Generally speaking, In my opinion, what would have been a waste of taxpayer money would be not having a person willing to put together a budget to present to the Mayor and city council and a person who is able to navigate the jr high school closure situation. I would always want someone proactive instead of reactive. I waited years for the short term and long term planning committees to meet and make a decision and that is the responsibility of the superintendent. I found out about the mentoring situation after it happened not before in the newspaper. I found communication to be lacking from administration and it is ultimately the responsibility of the person at the top to communicate with the school committee as the school committee is not allowed to be involved in the day to day activities of the schools. Of course, I am speaking generally and I would expect the new superintendent to take a strong leadership stance or be removed by the current school committee.

BTW, John knows exactly why the superintendent was let go. I know this for a fact. John also knew that a current school committee member was being investigated 10 days prior to the election for a misdemeanor and a felony. He did not report this at all. He did several stories on the superintendent rather than let Warwick residents know who it was they were voting for. Warwick elected the person to the school committee. The person was elected with STRONG union support. In fact, just 18 days after taking office, the person voted to give all the people who donated to her candidacy a raise to the tune of $500K annually. The vote was 3-2 to extend the WISE union contract and give 2 raises. Who would have like to know this person was involved in this situation prior to the election rather than a story that had been done 2-3 times before? As a Warwick resident, I know I would have wanted to know this. I found out about it several days after the election and it has STILL not been reported.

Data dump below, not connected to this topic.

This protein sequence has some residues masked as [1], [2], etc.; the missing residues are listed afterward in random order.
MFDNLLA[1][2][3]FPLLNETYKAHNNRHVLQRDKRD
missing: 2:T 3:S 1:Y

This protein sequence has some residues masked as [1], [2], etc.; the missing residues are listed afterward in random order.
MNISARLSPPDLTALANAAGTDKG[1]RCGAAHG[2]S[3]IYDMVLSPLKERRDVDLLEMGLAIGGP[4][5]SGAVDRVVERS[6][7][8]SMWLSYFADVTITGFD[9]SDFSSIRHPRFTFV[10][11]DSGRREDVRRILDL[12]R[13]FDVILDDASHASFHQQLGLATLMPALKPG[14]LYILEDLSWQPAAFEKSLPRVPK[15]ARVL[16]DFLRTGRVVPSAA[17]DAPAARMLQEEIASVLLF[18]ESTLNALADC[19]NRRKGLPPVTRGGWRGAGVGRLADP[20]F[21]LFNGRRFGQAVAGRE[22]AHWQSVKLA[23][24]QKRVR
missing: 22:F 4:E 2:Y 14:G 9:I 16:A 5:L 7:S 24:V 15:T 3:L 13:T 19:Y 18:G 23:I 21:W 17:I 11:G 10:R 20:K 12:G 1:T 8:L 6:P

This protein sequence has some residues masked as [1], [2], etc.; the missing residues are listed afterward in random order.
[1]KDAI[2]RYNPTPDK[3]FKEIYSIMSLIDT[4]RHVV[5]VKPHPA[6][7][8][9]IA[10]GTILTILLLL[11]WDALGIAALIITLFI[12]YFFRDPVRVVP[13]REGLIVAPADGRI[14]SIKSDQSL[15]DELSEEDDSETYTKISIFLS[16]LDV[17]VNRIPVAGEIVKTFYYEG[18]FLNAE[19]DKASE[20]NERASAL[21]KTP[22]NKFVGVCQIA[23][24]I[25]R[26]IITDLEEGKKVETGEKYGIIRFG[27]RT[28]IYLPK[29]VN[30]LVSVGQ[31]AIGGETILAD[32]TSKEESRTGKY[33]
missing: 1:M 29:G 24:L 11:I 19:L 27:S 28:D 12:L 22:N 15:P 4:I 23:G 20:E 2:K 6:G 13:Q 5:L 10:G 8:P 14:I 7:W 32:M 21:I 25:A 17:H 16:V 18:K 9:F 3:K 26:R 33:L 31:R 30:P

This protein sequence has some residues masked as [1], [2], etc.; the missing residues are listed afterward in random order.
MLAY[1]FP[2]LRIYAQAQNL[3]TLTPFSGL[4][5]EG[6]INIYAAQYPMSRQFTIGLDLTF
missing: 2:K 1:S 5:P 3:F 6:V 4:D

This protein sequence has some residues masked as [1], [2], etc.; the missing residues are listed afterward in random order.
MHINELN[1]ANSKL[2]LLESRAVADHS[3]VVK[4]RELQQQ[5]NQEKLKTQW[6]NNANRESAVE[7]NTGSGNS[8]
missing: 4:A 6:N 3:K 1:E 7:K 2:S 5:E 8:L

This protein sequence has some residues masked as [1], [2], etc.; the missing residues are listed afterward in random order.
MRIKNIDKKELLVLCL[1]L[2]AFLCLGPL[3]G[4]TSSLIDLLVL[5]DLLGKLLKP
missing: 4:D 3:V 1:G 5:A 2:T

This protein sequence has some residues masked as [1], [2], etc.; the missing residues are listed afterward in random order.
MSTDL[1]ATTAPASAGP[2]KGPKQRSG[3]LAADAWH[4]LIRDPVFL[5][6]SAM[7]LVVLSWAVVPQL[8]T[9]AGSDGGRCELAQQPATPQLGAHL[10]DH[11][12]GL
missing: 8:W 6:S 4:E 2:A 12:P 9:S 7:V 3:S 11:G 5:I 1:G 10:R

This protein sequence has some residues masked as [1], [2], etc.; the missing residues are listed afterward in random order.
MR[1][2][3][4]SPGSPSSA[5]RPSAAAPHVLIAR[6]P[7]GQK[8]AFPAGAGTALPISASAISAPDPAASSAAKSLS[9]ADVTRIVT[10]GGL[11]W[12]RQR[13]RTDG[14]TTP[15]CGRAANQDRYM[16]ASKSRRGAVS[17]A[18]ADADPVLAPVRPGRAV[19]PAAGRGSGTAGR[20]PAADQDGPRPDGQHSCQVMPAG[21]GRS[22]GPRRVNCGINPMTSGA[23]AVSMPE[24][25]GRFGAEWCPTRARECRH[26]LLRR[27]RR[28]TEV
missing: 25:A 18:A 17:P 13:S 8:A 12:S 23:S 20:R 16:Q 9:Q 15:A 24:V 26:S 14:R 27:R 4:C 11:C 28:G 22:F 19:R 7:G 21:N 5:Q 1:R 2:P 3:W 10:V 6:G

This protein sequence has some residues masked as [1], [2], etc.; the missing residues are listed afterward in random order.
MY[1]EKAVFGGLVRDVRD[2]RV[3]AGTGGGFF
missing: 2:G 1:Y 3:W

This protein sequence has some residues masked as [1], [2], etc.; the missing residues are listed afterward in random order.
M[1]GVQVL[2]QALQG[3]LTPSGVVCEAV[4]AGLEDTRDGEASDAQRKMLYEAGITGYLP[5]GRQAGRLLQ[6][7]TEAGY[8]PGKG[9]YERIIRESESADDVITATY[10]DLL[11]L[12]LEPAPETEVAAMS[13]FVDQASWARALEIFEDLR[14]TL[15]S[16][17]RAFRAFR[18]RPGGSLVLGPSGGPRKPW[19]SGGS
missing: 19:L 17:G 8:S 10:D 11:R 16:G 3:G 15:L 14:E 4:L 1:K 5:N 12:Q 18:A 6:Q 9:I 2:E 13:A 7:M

John Howell's reporting of the news is completely skewed. He reports to the mayor prior to reporting the news. It has been like this for years. He just wants to go with the flow and not rock the boat. If he had any balls he would hire a couple of investigative reporters, give them video camera and stake out certain facilities. But he wont as he has been ordered not to. And we all know where the order comes from.